These Are 8 of the Grossest Spots at the Gym, According to Experts
The place at your gym vying for the "Most Germs" award might not be the one you'd expect.
It's no secret that exercise is good for you. It has the obvious health benefits of getting you in better physical shape, as well as the ability to elevate your mood and improve brain function. And in order to get our workout on and enjoy those benefits, most of us head to one logical locale: the gym. The only problem? Gyms are crawling with germs. So to help you better your chances of reaping the rewards of exercise without having to call in sick to work the next day, we spoke with doctors and other experts about the grossest gym spots. Here are the areas where germs like to work out the most. Warning: You'll never look at that yoga mat the same way again!
Locker room benches
You should probably change at home before and after your next visit to the gym. According to a 2018 study from FitRated, a fitness equipment review site, the average bench in a gym locker room has six times more bacteria than an animal crate. "To protect themselves from potential harms, sports enthusiasts should cover any open wounds or cuts they have, or lay down a towel before sitting on the bench to minimize the contact with contaminated surfaces," says Lily Cameron, a domestic cleaning expert and supervisor at Fantastic Cleaners.
The lockers where people store their personal belongings—along with all germs they carry—aren't as clean as you would hope they'd be, Cameron says. Clothing, backpacks, shoes, smartphones, and pretty much everything else you store in a locker while working out are all covered in germs that can be easily transmitted to the locker's surface and lurk there for a while. "To ward off further contamination, gym lovers can simply pack their personal items in a plastic bag before storing them in a locker," she says.
Whether you are working towards six-pack abs or going for a light jog on the treadmill, the exercise machines you use at the gym are all teeming with germs. What's more, all that contaminated sweat can linger on equipment for hours, sometimes even days, says Michael Hall, MD, founder of the Hall Longevity Clinic.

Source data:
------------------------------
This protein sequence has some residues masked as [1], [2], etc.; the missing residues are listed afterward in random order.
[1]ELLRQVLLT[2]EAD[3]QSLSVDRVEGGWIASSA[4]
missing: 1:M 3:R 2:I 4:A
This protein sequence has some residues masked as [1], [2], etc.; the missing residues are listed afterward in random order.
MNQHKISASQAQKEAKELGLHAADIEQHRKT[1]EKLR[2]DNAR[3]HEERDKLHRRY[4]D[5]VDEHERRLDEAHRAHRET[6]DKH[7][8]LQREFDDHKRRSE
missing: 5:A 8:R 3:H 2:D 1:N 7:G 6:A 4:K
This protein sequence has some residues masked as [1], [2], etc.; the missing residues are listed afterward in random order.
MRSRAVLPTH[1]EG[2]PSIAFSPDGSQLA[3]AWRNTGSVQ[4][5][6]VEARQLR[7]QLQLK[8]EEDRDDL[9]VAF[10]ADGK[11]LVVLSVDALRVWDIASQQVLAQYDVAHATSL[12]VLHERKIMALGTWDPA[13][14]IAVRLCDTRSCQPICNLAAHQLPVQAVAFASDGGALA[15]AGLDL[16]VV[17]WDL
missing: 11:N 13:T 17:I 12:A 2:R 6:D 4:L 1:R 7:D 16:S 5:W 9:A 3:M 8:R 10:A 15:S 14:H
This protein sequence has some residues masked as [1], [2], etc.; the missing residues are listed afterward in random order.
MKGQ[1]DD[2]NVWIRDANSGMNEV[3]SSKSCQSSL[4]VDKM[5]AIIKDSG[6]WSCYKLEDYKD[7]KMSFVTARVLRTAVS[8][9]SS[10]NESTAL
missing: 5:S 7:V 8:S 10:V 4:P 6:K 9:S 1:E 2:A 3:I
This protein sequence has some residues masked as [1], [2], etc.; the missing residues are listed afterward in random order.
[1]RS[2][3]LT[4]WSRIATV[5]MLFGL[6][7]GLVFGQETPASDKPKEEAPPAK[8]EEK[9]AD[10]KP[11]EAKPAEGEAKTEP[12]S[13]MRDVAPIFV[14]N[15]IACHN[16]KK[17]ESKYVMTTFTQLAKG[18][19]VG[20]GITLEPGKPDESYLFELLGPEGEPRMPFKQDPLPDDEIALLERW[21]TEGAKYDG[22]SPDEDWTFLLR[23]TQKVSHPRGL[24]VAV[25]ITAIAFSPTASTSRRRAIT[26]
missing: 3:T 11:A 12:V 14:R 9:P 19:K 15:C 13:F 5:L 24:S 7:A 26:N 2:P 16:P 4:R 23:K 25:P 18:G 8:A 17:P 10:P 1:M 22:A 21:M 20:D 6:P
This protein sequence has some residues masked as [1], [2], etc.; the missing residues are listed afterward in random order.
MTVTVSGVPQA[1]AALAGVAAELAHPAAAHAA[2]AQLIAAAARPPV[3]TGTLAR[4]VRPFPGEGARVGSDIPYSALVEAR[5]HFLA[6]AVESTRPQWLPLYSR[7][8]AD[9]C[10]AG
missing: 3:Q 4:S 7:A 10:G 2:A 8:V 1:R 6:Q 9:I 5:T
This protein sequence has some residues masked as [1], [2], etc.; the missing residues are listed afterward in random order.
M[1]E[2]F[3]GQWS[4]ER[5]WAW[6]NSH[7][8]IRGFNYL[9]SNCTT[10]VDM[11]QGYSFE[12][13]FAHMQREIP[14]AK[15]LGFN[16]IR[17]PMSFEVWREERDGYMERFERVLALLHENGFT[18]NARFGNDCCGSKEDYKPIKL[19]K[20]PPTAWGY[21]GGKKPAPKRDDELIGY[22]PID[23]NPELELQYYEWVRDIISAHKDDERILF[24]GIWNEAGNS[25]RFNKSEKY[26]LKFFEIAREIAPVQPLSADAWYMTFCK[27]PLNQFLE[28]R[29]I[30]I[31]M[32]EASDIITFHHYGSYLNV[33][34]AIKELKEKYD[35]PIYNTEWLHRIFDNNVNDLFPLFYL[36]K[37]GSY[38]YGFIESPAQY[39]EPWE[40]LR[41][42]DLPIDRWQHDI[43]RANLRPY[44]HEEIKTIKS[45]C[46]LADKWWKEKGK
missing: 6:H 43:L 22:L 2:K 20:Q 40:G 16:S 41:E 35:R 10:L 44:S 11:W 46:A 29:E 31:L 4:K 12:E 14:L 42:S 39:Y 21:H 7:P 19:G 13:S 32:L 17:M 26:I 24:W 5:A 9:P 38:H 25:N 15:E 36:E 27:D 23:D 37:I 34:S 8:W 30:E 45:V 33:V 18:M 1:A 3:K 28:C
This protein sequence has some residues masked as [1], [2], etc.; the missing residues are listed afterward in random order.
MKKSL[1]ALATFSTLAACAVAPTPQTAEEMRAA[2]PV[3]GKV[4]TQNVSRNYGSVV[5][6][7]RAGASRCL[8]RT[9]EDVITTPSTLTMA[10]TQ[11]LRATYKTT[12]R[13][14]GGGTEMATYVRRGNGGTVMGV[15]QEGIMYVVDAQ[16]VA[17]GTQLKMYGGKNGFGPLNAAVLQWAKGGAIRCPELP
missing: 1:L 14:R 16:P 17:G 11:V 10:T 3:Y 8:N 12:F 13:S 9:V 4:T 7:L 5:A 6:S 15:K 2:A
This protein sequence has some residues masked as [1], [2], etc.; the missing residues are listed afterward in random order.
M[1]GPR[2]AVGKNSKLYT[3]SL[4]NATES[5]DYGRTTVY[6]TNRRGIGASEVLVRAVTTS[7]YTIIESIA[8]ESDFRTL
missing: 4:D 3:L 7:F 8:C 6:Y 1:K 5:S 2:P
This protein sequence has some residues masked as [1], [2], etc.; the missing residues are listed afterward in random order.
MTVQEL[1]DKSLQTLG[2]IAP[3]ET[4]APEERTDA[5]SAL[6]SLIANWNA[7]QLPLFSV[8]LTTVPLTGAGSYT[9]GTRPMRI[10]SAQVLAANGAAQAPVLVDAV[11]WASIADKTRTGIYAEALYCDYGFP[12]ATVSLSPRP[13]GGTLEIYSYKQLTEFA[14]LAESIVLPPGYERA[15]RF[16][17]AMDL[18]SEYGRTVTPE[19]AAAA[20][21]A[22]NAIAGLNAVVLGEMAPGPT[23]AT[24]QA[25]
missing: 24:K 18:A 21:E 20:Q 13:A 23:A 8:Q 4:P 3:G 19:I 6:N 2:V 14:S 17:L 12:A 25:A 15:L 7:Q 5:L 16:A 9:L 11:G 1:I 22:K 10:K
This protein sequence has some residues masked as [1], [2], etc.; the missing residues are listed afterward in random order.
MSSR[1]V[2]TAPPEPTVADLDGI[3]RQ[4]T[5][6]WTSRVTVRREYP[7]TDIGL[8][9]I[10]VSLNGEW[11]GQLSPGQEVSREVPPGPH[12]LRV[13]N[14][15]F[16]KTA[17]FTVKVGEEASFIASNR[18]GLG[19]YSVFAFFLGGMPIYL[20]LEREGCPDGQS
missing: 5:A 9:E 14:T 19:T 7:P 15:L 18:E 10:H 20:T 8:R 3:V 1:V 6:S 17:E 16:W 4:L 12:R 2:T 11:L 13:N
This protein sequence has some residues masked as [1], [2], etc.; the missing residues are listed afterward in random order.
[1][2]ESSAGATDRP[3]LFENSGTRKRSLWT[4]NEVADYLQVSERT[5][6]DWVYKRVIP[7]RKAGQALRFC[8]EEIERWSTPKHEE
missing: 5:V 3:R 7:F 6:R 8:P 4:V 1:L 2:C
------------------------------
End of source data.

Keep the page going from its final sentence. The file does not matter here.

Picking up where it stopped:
"Unfortunately, most fitness centers and other activity areas are not properly sanitized after patrons use them," he says. "Studies show that there is a tremendous number of bacteria that can reside on equipment after usage. There is even something very harmful called methicillin-resistant Staphylococcus aureus, or MRSA, that can cause eruptive boils on any body part that it comes in contact with." MSRA is especially bad because it can cause systemic infections that can lead to sepsis. "Some people are hospitalized for months with erosive necrotic tissue from coming in contact with this very bad bacteria," Hall says.
The best thing you can do is use a towel on all the equipment that you're going to place your body against, that includes bench-press tables and seats. Also, Hall suggests wearing protective clothing that covers the entire body, avoiding short sleeve shirts and shorts. And of course, wash your hands or use hand sanitizer when you're done.
Whether it's for yoga, stretching, or other exercises, if you are using a mat provided by your gym, you are probably lying in a cesspool of microbes, says Harriet Jones, a cleaning supervisor at Go Cleaners London. According to Jones, mats can also cause colds, flu, infections, and hepatitis A. "Definitely invest in a personal mat and take it to the gym," she says. "After each use, clean the mat with a disinfecting spray and let it dry."
Hot tubs and spa areas
Let's be honest and just admit that for some of us, the best part of going to the gym is enjoying relaxing amenities like hot tubs, saunas, and other spa-related perks. That is, of course, until you learn that gyms are notorious for not maintaining these areas in compliance with standard sanitation regulations, according to Hall. And they are definitely not washed regularly after being used, either.
"They can be breeding grounds for all sorts of things, including fungus," Hall says. Not that you needed to be further convinced of the high level of grossness when it comes to these places of relaxation and rejuvenation, but Hall also notes that some unsavory gym members will use these areas, instead of toilets, to relieve themselves. Disgusting.
You probably never think of the floor as an especially clean area, but gym floors are in a league entirely of their own. According to Lauren Mochizuki, a nurse and blogger, it's important to keep your shoes on at the gym to avoid things like fungal infections, including ringworm and athlete's foot. Hopefully we're all keeping our shoes on while working out, but there are exceptions, of course. If you're going to use your gym's showers or sauna—or go shoeless for really any reason—make sure to at least wear sandals to help lessen the risk of getting these unpleasant skin conditions.
While weights fall under the larger gym equipment umbrella, they warrant their own special spot on this list. "You can't assume that the last person that used the weights cleaned them," Mochizuki said. That's why it's crucial to wash your hands, only use your towel, and clean equipment before and after use.
That's right, the thing you use to wash your hands and rid them of all those gross gym germs you came in contact with during your workout just may be the germiest place of them all. According to the aforementioned 2018 study from FitRated, the average gym sink has a faucet handle infested with 545,312 bacteria colony forming units, or CFUs, per square inch—that's more than any other surface tested in the study, including gym shower handles and locker room benches. One faucet handle even had more than 7 million CFUs. For additional context, the typical gym faucet handle is infested with eight times the amount of bacteria found on the spigot of a school cafeteria drinking fountain. Yuck!